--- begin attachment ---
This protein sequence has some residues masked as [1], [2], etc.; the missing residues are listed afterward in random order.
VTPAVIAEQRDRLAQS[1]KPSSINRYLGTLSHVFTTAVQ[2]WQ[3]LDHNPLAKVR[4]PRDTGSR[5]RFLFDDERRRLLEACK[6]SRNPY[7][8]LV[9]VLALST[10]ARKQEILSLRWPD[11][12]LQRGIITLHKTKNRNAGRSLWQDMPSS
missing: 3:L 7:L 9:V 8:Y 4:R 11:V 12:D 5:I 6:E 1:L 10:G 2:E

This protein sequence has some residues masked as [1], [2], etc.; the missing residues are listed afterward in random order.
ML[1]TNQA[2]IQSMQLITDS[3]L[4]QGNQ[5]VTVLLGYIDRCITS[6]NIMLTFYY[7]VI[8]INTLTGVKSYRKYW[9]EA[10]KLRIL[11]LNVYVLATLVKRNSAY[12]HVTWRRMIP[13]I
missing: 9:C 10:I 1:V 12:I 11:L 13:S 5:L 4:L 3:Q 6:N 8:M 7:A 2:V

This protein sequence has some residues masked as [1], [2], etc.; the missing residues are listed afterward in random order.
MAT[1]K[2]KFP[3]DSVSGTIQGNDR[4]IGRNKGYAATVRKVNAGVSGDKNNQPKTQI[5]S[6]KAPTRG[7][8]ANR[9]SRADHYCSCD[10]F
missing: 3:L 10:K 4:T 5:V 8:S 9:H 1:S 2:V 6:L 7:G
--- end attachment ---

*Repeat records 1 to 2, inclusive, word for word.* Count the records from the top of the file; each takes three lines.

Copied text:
This protein sequence has some residues masked as [1], [2], etc.; the missing residues are listed afterward in random order.
VTPAVIAEQRDRLAQS[1]KPSSINRYLGTLSHVFTTAVQ[2]WQ[3]LDHNPLAKVR[4]PRDTGSR[5]RFLFDDERRRLLEACK[6]SRNPY[7][8]LV[9]VLALST[10]ARKQEILSLRWPD[11][12]LQRGIITLHKTKNRNAGRSLWQDMPSS
missing: 3:L 7:L 9:V 8:Y 4:R 11:V 12:D 5:I 6:E 1:L 10:G 2:E

This protein sequence has some residues masked as [1], [2], etc.; the missing residues are listed afterward in random order.
ML[1]TNQA[2]IQSMQLITDS[3]L[4]QGNQ[5]VTVLLGYIDRCITS[6]NIMLTFYY[7]VI[8]INTLTGVKSYRKYW[9]EA[10]KLRIL[11]LNVYVLATLVKRNSAY[12]HVTWRRMIP[13]I
missing: 9:C 10:I 1:V 12:I 11:L 13:S 5:L 4:L 3:Q 6:N 8:M 7:A 2:V